The distance arrangement is hectic at this time of year as every team in the NHL makes tough rosters and has to give up young talent to make their rosters conform. Sometimes teams get lucky and players sneak through because there are so many options available. Other times you lose a first round pick like Noah Juulsen and it stings quite a bit.
This year, the Montreal Canadiens were the ones claiming pre-season waivers. The club added 24-year-old Florida Panthers goalkeeper Samuel Montembeault, giving them another goalkeeper with NHL experience.
That last part is the biggest key when looking at why the Canadiens claimed him from the Panthers: He will now be on the NHL roster. What this probably means is that Carey Price won’t be ready to play the opening games, and Marc Bergevin wanted certainty behind Jake Allen.
It seemed like an ideal place for Michael McNiven to play in for the time being, as Cayden Primeau will get the majority of starts in Laval when their season starts. The Canadiens clearly didn’t believe it and opted for another backup option.
At the end of the day, if Carey Price is ready to leave next week, Montembeault can go back on waivers and there will be a shuffle in the AHL if he is released. If Price has no intention of leaving, what can the Canadiens and their fans expect from the new netminder when he’s asked to support Allen to start the season?
In Montembeault, they saw an opportunity to grab someone they reportedly set their sights on in the 2015 NHL Draft. His NHL resume isn’t huge, having played just 25 games in total with a 9-8-3 record, averaging 3.20 goals and a save percentage of 0.892. None of these stats paint a very flattering picture for a player who was once expected to be a starter. His time was suddenly up when Sergei Bobrovsky signed a mega deal, Spencer Knight entered the fold and Chris Driedger came out of nowhere to form a formidable trio for him.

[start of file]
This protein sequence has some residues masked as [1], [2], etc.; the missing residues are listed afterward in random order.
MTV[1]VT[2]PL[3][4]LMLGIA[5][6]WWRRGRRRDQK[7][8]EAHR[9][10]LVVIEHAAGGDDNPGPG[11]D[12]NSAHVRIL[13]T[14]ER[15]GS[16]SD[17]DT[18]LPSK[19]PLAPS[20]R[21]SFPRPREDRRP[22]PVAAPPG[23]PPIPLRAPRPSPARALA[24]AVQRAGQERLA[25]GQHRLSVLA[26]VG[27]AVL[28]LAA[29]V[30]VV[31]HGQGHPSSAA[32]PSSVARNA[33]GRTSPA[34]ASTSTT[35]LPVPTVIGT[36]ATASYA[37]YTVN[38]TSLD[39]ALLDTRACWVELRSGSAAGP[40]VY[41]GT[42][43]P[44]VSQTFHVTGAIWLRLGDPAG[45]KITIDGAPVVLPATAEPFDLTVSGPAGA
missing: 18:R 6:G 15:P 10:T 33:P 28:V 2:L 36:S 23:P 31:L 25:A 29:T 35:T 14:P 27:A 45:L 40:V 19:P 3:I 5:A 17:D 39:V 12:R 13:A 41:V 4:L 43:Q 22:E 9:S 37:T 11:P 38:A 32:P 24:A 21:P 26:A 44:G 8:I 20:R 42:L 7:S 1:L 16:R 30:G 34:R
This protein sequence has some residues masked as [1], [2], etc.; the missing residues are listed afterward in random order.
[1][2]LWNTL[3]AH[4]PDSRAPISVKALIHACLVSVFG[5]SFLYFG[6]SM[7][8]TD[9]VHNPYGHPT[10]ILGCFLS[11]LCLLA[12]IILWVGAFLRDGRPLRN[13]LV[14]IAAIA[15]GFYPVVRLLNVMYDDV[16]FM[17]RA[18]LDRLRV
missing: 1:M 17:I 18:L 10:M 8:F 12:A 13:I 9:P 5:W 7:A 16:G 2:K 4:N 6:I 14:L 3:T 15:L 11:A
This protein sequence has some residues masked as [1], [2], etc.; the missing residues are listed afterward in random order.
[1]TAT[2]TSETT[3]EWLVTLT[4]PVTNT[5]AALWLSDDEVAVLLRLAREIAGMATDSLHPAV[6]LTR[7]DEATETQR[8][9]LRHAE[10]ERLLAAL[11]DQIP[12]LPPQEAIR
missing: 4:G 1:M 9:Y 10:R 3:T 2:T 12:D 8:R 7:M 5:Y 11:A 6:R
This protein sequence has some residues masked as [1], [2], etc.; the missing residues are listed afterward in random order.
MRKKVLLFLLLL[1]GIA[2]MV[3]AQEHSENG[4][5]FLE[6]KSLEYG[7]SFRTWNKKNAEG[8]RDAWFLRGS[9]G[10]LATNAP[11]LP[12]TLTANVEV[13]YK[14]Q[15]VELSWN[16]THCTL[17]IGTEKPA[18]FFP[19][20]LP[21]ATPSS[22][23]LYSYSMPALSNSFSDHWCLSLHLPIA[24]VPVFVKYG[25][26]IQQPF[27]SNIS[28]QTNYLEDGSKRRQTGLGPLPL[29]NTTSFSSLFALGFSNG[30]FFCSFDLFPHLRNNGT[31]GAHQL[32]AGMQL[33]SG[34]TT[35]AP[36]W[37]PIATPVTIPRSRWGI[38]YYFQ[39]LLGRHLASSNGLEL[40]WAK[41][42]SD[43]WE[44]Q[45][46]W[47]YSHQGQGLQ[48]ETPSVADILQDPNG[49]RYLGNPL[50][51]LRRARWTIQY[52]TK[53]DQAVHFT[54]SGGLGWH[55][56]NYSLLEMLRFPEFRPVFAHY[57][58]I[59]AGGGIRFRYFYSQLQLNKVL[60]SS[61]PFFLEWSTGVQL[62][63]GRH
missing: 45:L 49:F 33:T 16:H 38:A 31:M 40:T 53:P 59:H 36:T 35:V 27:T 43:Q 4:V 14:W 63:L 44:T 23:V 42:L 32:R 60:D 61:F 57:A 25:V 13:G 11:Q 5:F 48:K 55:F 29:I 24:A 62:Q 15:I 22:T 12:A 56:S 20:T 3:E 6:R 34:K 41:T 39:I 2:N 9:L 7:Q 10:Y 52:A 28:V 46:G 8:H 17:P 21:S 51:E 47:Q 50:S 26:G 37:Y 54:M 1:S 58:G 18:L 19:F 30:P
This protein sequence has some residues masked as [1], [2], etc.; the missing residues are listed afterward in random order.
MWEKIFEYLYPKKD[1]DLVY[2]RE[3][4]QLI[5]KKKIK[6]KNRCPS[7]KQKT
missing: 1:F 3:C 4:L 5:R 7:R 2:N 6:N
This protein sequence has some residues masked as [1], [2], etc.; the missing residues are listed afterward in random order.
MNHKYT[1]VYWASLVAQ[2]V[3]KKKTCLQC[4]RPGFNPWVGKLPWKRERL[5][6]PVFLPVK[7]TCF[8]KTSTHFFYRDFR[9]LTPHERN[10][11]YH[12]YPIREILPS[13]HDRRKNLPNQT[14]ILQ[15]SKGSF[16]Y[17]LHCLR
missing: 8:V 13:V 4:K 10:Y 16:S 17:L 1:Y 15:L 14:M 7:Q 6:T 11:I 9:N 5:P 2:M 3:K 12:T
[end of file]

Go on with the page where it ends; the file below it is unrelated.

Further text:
His numbers in the AHL are slightly better, but also a bit skewed from playing on some bad Springfield Thunderbirds teams. In his first two years as a goalkeeper in development, he failed to set a winning record in either year, and his third season saw his time split between the NHL and AHL, with his starts reduced to the advantage of the aforementioned Driedger and the newly arrived Philippe Desrosiers. It resulted in his best statistical season in terms of goals against (3.00) and save rate (0.918), but was still a distant third in terms of the NHL’s ranking as Bobrovsky and Driedger combined better years.
Last year, he was assigned to the Syracuse Crunch because the Panthers were among AHL affiliates. Mainly sharing the net with Spencer Martin, he set an 8-4-1 record along with a 2.86 goals against and a save rate of 0.898, almost exactly in line with what McNiven had with the Rocket.
In terms of playing style, he uses his large frame and solid positional work to overcome his poor footwork around the net. That lack of agility makes him a bit fickle when he loses his net, which can be exacerbated by a Canadiens defense that sometimes tends to lack structure. Since the Rocket defense is as strong as he is, he could very easily cover some of those flaws for him, but he has some flaws that need to be addressed if he wants to become a regular NHL goalkeeper.
We shouldn’t expect any major changes to his game once he arrives in Montreal. He’s a great option for being a split-starter in the AHL if he gets knocked out after Carey Price returns. However, he has not proven that he can help Allen more than McNiven or Primeau could have.
In terms of AHL hierarchy, Primeau will still field the majority of starts for Laval, while McNiven (if he releases waivers) and Kevin Poulin will spell Primeau when the time calls for it, with Montembeault leading the way for that secondary role if he would end in Laval.
At this point, it looks like Allen will be busy starting the regular season while waiting for Price’s return. Beyond that, the Canadiens are taking a gamble that Montembeault could find his next level in his home province. If he doesn’t, it’s not a role he’ll be playing for long.